Audiophiles frustrated by the sound quality on their mobile devices must be licking their lips in anticipation: ZuperDAC, a device USB device barely bigger than a standard flash drive, will – according to its developers – transform your existing PC, Mac, Android, iPhone and Raspberry Pi into a Hi-Fi music system. And it will do that for as little as $49 (about R590).
Being an audiophile in a mobile world can be tough. As impressively compact and powerful as today’s high-end mobile devices are, they still – understandably – fall short on audio quality compared with dedicated equipment, some of it full-size stuff meant for home use. The problem lies in the onboard digital-to-analogue converters (DACs) that enable digitally encoded data to be heard as music. On mobiles, they are simply not capable of decoding the increasing demand for high-def digital sample rates and resolution demanded by audophiles.
Like the Audioquest Dragonfly and LH Labs Geek Out before it, ZuperDAC is tiny. Like the Geek Out, it forms part of a crowdfunding initiative. But if Chinese developers Zorloo can deliver the promised performance at the promised price, it will be a giantkiller.
One way in which the developers are hoping to accomplish that is via crowdfunding on Indiegogo, which is already twice oversubscribed. Working prototypes have been tested on various platforms and the developers are confident of meeting their production deadline of July.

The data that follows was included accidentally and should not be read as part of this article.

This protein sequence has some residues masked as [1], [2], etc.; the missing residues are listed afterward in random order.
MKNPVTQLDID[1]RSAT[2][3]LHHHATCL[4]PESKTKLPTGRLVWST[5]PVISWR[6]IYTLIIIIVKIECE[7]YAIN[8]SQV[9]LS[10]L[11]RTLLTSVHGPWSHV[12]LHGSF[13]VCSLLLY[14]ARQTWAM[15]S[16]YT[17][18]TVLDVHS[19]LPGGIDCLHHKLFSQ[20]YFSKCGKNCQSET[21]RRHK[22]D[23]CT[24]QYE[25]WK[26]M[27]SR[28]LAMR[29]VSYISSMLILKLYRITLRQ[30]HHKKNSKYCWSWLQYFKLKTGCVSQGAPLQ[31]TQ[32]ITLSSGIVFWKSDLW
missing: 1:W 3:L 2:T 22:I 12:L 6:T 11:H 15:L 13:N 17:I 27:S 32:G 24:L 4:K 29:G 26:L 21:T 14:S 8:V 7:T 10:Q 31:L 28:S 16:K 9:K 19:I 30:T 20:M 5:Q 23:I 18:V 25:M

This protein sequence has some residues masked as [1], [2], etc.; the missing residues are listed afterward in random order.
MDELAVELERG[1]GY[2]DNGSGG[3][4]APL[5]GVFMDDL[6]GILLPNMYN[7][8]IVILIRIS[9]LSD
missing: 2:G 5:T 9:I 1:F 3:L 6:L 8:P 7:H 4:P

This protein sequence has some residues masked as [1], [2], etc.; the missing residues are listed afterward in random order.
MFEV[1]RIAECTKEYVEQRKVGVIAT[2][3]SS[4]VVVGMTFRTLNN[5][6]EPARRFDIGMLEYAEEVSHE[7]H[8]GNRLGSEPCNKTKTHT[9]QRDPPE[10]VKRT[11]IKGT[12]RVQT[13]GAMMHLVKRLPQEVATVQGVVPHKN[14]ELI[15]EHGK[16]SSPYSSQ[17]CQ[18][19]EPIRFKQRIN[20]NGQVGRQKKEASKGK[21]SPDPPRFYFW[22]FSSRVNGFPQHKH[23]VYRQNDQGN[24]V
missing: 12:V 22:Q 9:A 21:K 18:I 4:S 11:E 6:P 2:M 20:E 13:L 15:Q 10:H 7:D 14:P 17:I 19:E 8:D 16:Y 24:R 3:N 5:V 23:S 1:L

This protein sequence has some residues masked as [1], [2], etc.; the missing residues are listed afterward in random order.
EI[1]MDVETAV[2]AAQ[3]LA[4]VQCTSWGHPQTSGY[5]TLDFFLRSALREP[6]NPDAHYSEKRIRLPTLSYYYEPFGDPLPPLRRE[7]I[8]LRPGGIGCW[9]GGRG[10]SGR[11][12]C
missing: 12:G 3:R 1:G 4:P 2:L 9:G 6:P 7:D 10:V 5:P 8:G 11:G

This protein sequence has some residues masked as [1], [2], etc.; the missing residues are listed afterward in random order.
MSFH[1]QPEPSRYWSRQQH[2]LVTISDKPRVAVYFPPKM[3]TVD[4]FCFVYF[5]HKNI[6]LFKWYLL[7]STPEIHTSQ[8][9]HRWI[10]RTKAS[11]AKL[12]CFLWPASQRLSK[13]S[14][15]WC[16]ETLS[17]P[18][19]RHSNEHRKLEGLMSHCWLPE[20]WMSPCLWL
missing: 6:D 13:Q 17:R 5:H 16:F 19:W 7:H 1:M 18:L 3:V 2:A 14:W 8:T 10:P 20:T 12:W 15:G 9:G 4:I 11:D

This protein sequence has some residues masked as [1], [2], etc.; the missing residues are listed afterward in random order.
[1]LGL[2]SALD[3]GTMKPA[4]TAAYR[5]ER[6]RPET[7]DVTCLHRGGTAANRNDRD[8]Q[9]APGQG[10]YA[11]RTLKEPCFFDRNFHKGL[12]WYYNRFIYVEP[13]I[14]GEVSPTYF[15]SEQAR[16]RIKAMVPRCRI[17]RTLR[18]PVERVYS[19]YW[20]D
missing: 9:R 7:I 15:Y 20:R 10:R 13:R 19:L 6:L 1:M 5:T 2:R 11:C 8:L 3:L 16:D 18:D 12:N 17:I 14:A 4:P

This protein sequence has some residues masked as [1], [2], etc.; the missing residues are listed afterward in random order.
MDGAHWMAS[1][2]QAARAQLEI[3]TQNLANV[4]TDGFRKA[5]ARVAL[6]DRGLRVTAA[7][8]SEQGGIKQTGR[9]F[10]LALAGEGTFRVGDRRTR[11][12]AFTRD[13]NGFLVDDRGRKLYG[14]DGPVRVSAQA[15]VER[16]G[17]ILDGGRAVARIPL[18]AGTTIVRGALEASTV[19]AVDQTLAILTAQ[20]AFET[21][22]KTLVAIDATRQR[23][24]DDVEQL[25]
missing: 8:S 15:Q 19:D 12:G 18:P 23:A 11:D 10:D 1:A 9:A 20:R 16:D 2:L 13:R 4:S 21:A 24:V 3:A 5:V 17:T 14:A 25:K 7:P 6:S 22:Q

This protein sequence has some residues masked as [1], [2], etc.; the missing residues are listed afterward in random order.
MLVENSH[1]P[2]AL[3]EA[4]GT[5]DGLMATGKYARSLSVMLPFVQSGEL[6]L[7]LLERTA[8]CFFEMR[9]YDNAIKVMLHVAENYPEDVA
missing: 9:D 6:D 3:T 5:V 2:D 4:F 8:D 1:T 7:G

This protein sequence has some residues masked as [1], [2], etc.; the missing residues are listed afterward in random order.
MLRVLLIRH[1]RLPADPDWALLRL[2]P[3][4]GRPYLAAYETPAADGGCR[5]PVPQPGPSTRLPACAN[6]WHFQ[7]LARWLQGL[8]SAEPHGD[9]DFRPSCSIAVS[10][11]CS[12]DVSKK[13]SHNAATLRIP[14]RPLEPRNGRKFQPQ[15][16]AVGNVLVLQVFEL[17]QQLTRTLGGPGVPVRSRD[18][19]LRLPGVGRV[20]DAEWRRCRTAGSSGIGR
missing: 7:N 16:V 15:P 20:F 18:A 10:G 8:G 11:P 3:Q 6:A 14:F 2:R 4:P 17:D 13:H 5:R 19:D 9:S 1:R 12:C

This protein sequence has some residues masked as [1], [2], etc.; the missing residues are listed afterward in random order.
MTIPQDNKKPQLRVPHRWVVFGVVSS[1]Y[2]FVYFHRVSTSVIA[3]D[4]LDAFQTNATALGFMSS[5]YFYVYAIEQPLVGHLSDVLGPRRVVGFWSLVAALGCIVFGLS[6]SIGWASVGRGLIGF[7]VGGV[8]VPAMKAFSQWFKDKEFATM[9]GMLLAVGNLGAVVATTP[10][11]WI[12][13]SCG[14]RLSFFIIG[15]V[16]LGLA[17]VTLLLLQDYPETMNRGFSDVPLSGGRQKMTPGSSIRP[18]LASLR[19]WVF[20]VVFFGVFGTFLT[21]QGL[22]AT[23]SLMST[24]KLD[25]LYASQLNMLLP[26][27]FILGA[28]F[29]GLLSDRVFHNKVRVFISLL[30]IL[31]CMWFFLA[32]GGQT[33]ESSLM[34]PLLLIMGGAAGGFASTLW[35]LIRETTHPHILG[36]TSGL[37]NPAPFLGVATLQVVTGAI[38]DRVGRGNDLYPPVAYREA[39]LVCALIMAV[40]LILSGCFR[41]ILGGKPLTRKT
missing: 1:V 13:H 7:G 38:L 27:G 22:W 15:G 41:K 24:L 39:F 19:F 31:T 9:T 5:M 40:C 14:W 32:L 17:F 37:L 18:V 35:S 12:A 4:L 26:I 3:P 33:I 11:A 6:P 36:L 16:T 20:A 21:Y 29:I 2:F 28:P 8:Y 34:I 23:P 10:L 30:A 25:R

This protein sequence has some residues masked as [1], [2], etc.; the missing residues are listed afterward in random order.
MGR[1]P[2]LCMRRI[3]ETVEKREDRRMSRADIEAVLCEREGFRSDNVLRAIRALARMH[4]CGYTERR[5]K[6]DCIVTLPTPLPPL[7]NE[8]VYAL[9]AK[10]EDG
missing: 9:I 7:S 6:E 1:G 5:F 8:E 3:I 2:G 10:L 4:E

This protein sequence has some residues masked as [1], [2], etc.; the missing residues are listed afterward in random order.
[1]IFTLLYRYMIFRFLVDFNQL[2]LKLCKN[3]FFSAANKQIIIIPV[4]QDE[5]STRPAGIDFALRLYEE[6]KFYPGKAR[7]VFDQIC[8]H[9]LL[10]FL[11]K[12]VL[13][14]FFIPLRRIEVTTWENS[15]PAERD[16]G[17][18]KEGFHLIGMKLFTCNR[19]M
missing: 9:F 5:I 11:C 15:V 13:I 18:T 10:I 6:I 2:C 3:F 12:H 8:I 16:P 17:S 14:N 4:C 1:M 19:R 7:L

Encased in the ZuperDAC’s aluminium casing is full USB Audio Class 2 functionality, a Hi-Fi Audio DAC and headphone amplifier. It is said to be capable of handling sampling rates of up to 192 kHz and resolutions up to 24-bit (CD: 44,1 kHz/16-bit), though there’s some debate as to how much benefit (if any) there is in stratospheric sampling rates and resolutions. The device uses an ESS Sabre ES9018K2M AudioDAC with patented 32-bit Hyperstream DAC architecture and Time Domain Jitter Eliminator. Whatever, if there is a difference, using ZuperDAC will at least enable you to hear it.
Output is said to be suited to headphones or line-out, though it looks barely sufficient for conventional headsets. Refinements to the amplification stage include a pop-noise suppression design to minimise power-up and power-down noise.
The audiophile solution has been to pipe the raw digital data through the USB port to an outboard DAC, bypassing the internal audio system. Up to now, most of what’s available has been, well, big.
It’s compatible with Android or iOS; to connect to an iPhone or iPad, you will need a Lighting-to-camera adaptor and Android devices connect with an OTB USB cable. To support higher resolutions and sampling rates, you may need an app such as Onkyo HF Player or Radsone Music Player.
Dimensions 46 x 23 x 10
Weight 16 g
Sampling rate 44,1 kHz, 48 kHz, 88,2 kHz, 96 kHz, 176,4 kHz, 192 kHz
Bit depth 16, 20, 24
USB audio Class 2
S/N ratio 115 dB
THD 0,003 %
Output power 30 mW